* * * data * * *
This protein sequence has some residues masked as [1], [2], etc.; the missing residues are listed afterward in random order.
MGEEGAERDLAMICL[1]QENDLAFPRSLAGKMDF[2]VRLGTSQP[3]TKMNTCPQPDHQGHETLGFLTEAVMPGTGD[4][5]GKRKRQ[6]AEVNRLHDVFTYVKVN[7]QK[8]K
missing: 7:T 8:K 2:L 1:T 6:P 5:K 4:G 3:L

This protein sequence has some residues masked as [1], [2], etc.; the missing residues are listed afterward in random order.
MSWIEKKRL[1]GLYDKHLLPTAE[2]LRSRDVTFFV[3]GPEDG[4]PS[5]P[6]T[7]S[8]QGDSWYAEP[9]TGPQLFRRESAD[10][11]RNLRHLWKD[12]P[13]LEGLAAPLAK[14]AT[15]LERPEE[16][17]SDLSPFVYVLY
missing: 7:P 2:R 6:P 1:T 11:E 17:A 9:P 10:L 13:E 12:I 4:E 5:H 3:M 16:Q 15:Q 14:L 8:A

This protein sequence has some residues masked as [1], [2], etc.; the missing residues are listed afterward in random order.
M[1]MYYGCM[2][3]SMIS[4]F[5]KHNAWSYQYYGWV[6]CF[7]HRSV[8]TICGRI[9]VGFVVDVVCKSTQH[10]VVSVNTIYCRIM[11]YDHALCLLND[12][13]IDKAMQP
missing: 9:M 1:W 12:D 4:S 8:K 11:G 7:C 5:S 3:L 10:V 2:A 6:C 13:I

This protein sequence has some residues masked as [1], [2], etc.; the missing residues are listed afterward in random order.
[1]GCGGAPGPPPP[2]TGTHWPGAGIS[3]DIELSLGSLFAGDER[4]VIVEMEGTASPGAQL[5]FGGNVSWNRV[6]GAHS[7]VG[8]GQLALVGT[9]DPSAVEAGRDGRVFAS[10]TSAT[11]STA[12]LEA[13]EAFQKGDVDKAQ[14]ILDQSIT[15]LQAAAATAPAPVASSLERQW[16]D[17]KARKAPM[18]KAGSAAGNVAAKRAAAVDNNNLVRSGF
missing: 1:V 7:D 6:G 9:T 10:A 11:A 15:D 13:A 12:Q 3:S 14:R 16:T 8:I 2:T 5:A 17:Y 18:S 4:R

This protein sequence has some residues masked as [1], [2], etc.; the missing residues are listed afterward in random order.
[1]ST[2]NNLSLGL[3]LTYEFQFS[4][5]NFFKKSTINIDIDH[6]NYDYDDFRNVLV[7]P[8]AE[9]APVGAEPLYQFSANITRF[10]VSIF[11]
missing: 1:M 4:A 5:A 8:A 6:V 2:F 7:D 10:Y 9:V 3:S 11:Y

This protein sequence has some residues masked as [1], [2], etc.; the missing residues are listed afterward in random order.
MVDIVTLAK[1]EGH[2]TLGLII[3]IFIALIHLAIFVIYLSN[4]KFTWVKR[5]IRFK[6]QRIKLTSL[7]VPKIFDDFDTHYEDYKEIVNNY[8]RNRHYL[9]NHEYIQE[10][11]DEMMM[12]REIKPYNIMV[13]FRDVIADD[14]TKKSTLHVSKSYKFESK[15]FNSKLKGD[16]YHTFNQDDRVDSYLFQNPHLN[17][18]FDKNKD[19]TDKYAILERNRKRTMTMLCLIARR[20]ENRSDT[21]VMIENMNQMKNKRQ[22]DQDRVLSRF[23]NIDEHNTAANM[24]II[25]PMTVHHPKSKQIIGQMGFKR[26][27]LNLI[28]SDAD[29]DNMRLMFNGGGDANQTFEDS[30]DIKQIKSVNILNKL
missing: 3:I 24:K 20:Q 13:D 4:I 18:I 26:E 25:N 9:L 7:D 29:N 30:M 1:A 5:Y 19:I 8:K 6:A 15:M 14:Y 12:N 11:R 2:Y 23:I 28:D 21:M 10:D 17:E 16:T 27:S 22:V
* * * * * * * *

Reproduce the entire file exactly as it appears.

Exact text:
This protein sequence has some residues masked as [1], [2], etc.; the missing residues are listed afterward in random order.
MGEEGAERDLAMICL[1]QENDLAFPRSLAGKMDF[2]VRLGTSQP[3]TKMNTCPQPDHQGHETLGFLTEAVMPGTGD[4][5]GKRKRQ[6]AEVNRLHDVFTYVKVN[7]QK[8]K
missing: 7:T 8:K 2:L 1:T 6:P 5:K 4:G 3:L

This protein sequence has some residues masked as [1], [2], etc.; the missing residues are listed afterward in random order.
MSWIEKKRL[1]GLYDKHLLPTAE[2]LRSRDVTFFV[3]GPEDG[4]PS[5]P[6]T[7]S[8]QGDSWYAEP[9]TGPQLFRRESAD[10][11]RNLRHLWKD[12]P[13]LEGLAAPLAK[14]AT[15]LERPEE[16][17]SDLSPFVYVLY
missing: 7:P 2:R 6:P 1:T 11:E 17:A 9:P 10:L 13:E 12:I 4:E 5:H 3:M 16:Q 15:Q 14:L 8:A

This protein sequence has some residues masked as [1], [2], etc.; the missing residues are listed afterward in random order.
M[1]MYYGCM[2][3]SMIS[4]F[5]KHNAWSYQYYGWV[6]CF[7]HRSV[8]TICGRI[9]VGFVVDVVCKSTQH[10]VVSVNTIYCRIM[11]YDHALCLLND[12][13]IDKAMQP
missing: 9:M 1:W 12:D 4:S 8:K 11:G 7:C 5:S 3:L 10:V 2:A 6:C 13:I

This protein sequence has some residues masked as [1], [2], etc.; the missing residues are listed afterward in random order.
[1]GCGGAPGPPPP[2]TGTHWPGAGIS[3]DIELSLGSLFAGDER[4]VIVEMEGTASPGAQL[5]FGGNVSWNRV[6]GAHS[7]VG[8]GQLALVGT[9]DPSAVEAGRDGRVFAS[10]TSAT[11]STA[12]LEA[13]EAFQKGDVDKAQ[14]ILDQSIT[15]LQAAAATAPAPVASSLERQW[16]D[17]KARKAPM[18]KAGSAAGNVAAKRAAAVDNNNLVRSGF
missing: 1:V 7:D 6:G 9:T 10:A 11:A 15:D 13:A 12:Q 3:S 14:R 16:T 8:I 2:T 5:A 17:Y 18:S 4:R

This protein sequence has some residues masked as [1], [2], etc.; the missing residues are listed afterward in random order.
[1]ST[2]NNLSLGL[3]LTYEFQFS[4][5]NFFKKSTINIDIDH[6]NYDYDDFRNVLV[7]P[8]AE[9]APVGAEPLYQFSANITRF[10]VSIF[11]
missing: 1:M 4:A 5:A 8:A 6:V 2:F 7:D 10:Y 9:V 3:S 11:Y

This protein sequence has some residues masked as [1], [2], etc.; the missing residues are listed afterward in random order.
MVDIVTLAK[1]EGH[2]TLGLII[3]IFIALIHLAIFVIYLSN[4]KFTWVKR[5]IRFK[6]QRIKLTSL[7]VPKIFDDFDTHYEDYKEIVNNY[8]RNRHYL[9]NHEYIQE[10][11]DEMMM[12]REIKPYNIMV[13]FRDVIADD[14]TKKSTLHVSKSYKFESK[15]FNSKLKGD[16]YHTFNQDDRVDSYLFQNPHLN[17][18]FDKNKD[19]TDKYAILERNRKRTMTMLCLIARR[20]ENRSDT[21]VMIENMNQMKNKRQ[22]DQDRVLSRF[23]NIDEHNTAANM[24]II[25]PMTVHHPKSKQIIGQMGFKR[26][27]LNLI[28]SDAD[29]DNMRLMFNGGGDANQTFEDS[30]DIKQIKSVNILNKL
missing: 3:I 24:K 20:Q 13:D 4:I 18:I 26:E 25:N 9:L 7:D 29:N 30:M 1:A 5:Y 19:I 8:K 6:A 15:M 14:Y 12:N 11:R 2:Y 23:I 28:D 21:M 10:D 17:E 16:T 27:S 22:V